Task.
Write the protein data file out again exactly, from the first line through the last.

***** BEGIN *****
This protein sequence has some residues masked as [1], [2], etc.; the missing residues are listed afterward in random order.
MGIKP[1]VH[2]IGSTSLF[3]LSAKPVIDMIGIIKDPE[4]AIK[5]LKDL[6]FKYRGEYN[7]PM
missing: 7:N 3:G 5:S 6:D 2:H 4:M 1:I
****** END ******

This protein sequence has some residues masked as [1], [2], etc.; the missing residues are listed afterward in random order.
MGIKP[1]VH[2]IGSTSLF[3]LSAKPVIDMIGIIKDPE[4]AIK[5]LKDL[6]FKYRGEYN[7]PM
missing: 7:N 3:G 5:S 6:D 2:H 4:M 1:I